An alert Medina Township police officer is getting credit for his role in cracking a major identity theft case that involved at least 10,000 victims across the U.S.
The investigation dates back almost two years, but one of the men Officer Matthew Ventura arrested during a traffic stop was found guilty in federal court just last week.
In August of 2016, Ventura pulled over a minivan with Florida plates for a traffic violation.
The officer immediately trained his eyes on the passenger, Ernesto Senti.
"When I looked at the passenger, I immediately noticed that he was the suspect from a previous case that we had," Ventura said.
The officer realized it was the same man in a Walgreen's surveillance photograph who was wanted for ID theft, a case Ventura had been investigating.
Senti and the driver, Isbel Trujillo, were arrested for misuse of a credit card, but several local police departments and federal agents also began to realize the men appeared to be part of a Cuban organized crime ring. The group used skimmers at gas stations to steal personal information from thousands of people.
"If it was someone else that made the traffic stop, they might not have identified him, so we were able to identity them, get these guys in jail and then take it to the next level," Ventura added.
FBI and Secret Service agents, along with several local police departments, have since linked 53 people to the group and have indicted many of the suspects.
On March 14, Trujillo was found guilty of aggravated identity theft and will be sentenced in July. He could be sentenced to up to two years in federal prison.
Senti posted bond and got out of the Medina County Jail. Investigators believe he fled to Cuba, but an indictment is waiting for him, according to federal investigators.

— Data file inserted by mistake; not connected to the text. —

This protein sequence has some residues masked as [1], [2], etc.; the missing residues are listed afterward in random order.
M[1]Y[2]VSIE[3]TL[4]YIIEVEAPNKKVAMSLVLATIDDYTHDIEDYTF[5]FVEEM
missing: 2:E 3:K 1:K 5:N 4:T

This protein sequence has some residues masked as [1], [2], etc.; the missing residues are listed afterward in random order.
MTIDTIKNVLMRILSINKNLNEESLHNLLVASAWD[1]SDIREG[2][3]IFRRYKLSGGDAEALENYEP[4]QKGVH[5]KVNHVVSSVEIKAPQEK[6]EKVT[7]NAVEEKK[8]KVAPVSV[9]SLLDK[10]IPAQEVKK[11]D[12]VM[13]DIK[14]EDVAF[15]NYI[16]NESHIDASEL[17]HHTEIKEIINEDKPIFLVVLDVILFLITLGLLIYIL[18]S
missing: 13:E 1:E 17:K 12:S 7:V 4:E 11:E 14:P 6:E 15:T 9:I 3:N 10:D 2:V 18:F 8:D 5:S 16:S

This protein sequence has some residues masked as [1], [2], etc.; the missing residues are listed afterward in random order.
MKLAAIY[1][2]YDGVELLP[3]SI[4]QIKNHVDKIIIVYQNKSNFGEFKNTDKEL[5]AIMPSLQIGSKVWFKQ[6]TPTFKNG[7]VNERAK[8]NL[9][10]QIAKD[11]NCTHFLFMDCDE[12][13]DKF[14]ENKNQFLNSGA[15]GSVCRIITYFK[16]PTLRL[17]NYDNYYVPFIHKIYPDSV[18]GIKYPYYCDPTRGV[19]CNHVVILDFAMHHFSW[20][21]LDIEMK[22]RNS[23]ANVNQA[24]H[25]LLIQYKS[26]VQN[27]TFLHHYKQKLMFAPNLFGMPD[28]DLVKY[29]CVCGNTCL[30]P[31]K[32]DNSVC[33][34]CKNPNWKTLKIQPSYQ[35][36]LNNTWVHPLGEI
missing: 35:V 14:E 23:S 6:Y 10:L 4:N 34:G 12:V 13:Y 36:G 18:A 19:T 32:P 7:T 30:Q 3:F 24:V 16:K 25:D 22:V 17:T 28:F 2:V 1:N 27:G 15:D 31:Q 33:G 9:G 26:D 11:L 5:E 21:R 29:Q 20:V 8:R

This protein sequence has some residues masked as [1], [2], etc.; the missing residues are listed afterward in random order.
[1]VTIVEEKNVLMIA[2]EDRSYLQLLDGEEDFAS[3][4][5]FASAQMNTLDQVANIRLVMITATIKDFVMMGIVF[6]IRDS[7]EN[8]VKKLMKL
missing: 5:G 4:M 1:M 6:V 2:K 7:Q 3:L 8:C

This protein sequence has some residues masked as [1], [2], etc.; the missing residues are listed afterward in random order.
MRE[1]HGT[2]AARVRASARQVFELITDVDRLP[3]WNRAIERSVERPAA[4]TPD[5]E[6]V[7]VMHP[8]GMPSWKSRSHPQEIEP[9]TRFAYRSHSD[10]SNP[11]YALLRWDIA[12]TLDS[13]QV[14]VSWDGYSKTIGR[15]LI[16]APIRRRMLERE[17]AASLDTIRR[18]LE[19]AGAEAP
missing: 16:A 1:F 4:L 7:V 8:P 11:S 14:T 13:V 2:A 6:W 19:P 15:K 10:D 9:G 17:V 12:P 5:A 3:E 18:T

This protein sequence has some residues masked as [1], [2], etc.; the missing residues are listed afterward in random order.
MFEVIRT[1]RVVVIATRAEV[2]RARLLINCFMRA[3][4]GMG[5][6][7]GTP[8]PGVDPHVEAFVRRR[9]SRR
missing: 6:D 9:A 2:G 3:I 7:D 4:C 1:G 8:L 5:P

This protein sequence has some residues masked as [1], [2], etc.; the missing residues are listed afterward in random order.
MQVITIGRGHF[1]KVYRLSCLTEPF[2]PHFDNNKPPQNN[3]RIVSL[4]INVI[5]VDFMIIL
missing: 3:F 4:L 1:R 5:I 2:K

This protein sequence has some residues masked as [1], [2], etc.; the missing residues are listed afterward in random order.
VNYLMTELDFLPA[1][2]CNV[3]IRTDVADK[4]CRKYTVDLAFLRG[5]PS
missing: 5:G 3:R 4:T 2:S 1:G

Joe Borsellino, 67, of Medina Township, was one of the identity theft victims.
His debit card was compromised at a local gas station. Thieves created a fake card and spent about $1,000 at a jewelry store using Borsellino's information.
"It's aggravating," he said. "There are people who feel crime does pay and it's easier than working."
Federal agents credit Officer Ventura for his pivotal role in identifying two of the crooks.
"The Medina Township Police Department was crucial to this case. The officer who made the stop recognized the suspects and was able to obtain key evidence. They did a tremendous job," said U.S. Attorney Justin Herdman.
In an email to several police departments, Secret Service Agent Tood Porinsky also mentioned the work of Rocky River Officer Craig Witalis for his "thorough work and putting together a case that I could run with."
Ventura said he appreciated the recognition, which made him feel good. He also pointed out the elaborate investigation could help bring justice to thousands of innocent victims and may put a major dent in the gas station skimmer thefts.
"Their job is to commit crime and our job is to catch them," he said.